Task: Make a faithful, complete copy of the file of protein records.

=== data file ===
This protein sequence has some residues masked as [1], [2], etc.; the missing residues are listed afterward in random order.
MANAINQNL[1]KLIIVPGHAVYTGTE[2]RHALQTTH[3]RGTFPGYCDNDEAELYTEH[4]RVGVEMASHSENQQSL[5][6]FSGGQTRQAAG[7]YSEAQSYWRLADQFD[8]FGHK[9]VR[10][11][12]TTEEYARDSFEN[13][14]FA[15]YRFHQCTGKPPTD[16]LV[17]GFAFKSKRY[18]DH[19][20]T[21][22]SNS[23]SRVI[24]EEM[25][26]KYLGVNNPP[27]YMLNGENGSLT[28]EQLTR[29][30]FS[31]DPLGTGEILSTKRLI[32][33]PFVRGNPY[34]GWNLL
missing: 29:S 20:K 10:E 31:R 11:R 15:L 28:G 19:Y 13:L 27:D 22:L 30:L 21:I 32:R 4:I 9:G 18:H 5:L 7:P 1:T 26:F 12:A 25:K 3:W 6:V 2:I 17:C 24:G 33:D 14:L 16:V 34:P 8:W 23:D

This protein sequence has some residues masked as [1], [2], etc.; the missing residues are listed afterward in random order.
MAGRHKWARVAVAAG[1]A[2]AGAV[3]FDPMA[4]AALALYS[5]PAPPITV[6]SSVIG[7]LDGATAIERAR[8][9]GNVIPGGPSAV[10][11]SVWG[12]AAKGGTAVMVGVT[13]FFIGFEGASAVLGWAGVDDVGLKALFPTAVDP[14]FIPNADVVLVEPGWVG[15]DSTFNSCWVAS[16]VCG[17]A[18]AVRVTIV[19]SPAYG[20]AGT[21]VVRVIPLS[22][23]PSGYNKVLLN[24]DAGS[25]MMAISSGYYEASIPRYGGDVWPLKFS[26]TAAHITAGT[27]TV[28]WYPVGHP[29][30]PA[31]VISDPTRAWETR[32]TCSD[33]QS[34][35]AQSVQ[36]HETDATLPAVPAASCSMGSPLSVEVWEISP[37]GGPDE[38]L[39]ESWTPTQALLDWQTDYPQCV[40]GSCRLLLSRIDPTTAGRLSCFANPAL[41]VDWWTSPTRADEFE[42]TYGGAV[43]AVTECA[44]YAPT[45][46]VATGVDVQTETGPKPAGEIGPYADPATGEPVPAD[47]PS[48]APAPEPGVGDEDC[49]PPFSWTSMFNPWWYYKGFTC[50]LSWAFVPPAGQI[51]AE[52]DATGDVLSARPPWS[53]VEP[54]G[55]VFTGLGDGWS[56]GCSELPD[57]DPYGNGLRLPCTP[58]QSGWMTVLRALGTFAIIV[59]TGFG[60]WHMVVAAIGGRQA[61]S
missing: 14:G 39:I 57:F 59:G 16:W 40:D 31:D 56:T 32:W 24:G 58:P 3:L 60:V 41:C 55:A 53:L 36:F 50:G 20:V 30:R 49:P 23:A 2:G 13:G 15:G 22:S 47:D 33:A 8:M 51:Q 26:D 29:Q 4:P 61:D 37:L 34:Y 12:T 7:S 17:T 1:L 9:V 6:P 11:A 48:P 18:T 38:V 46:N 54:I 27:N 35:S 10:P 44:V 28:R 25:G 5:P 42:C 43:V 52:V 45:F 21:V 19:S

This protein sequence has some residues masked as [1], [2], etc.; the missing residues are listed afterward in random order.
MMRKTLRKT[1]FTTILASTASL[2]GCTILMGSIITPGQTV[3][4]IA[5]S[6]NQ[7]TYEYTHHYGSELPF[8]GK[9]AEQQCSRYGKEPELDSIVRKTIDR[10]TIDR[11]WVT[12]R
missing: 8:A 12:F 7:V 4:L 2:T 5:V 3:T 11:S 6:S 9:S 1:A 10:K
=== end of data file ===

This protein sequence has some residues masked as [1], [2], etc.; the missing residues are listed afterward in random order.
MANAINQNL[1]KLIIVPGHAVYTGTE[2]RHALQTTH[3]RGTFPGYCDNDEAELYTEH[4]RVGVEMASHSENQQSL[5][6]FSGGQTRQAAG[7]YSEAQSYWRLADQFD[8]FGHK[9]VR[10][11][12]TTEEYARDSFEN[13][14]FA[15]YRFHQCTGKPPTD[16]LV[17]GFAFKSKRY[18]DH[19][20]T[21][22]SNS[23]SRVI[24]EEM[25][26]KYLGVNNPP[27]YMLNGENGSLT[28]EQLTR[29][30]FS[31]DPLGTGEILSTKRLI[32][33]PFVRGNPY[34]GWNLL
missing: 29:S 20:K 10:E 31:R 11:R 15:L 28:G 19:Y 13:L 27:D 22:L 30:L 21:I 32:R 4:I 9:G 18:H 5:L 7:P 1:T 26:F 12:A 25:K 3:W 6:V 2:I 17:C 24:G 33:D 14:L 16:V 34:P 8:W 23:D

This protein sequence has some residues masked as [1], [2], etc.; the missing residues are listed afterward in random order.
MAGRHKWARVAVAAG[1]A[2]AGAV[3]FDPMA[4]AALALYS[5]PAPPITV[6]SSVIG[7]LDGATAIERAR[8][9]GNVIPGGPSAV[10][11]SVWG[12]AAKGGTAVMVGVT[13]FFIGFEGASAVLGWAGVDDVGLKALFPTAVDP[14]FIPNADVVLVEPGWVG[15]DSTFNSCWVAS[16]VCG[17]A[18]AVRVTIV[19]SPAYG[20]AGT[21]VVRVIPLS[22][23]PSGYNKVLLN[24]DAGS[25]MMAISSGYYEASIPRYGGDVWPLKFS[26]TAAHITAGT[27]TV[28]WYPVGHP[29][30]PA[31]VISDPTRAWETR[32]TCSD[33]QS[34][35]AQSVQ[36]HETDATLPAVPAASCSMGSPLSVEVWEISP[37]GGPDE[38]L[39]ESWTPTQALLDWQTDYPQCV[40]GSCRLLLSRIDPTTAGRLSCFANPAL[41]VDWWTSPTRADEFE[42]TYGGAV[43]AVTECA[44]YAPT[45][46]VATGVDVQTETGPKPAGEIGPYADPATGEPVPAD[47]PS[48]APAPEPGVGDEDC[49]PPFSWTSMFNPWWYYKGFTC[50]LSWAFVPPAGQI[51]AE[52]DATGDVLSARPPWS[53]VEP[54]G[55]VFTGLGDGWS[56]GCSELPD[57]DPYGNGLRLPCTP[58]QSGWMTVLRALGTFAIIV[59]TGFG[60]WHMVVAAIGGRQA[61]S
missing: 14:G 39:I 57:F 59:G 16:W 40:D 31:D 56:T 32:W 24:G 58:P 3:L 60:V 41:C 55:A 53:L 36:F 50:G 20:V 30:R 49:P 23:A 2:G 13:G 15:G 22:S 47:D 33:A 8:M 51:Q 26:D 29:Q 4:P 61:D 37:L 34:Y 12:T 7:S 17:T 1:L 9:V 6:P 11:A 48:P 18:T 38:V 46:N 54:I 27:N 35:S 10:P 44:V 28:R 25:G 5:P 42:C 43:V 52:V 45:F 21:V 19:S

This protein sequence has some residues masked as [1], [2], etc.; the missing residues are listed afterward in random order.
MMRKTLRKT[1]FTTILASTASL[2]GCTILMGSIITPGQTV[3][4]IA[5]S[6]NQ[7]TYEYTHHYGSELPF[8]GK[9]AEQQCSRYGKEPELDSIVRKTIDR[10]TIDR[11]WVT[12]R
missing: 8:A 12:F 7:V 4:L 2:T 5:V 3:T 11:S 6:S 9:S 1:A 10:K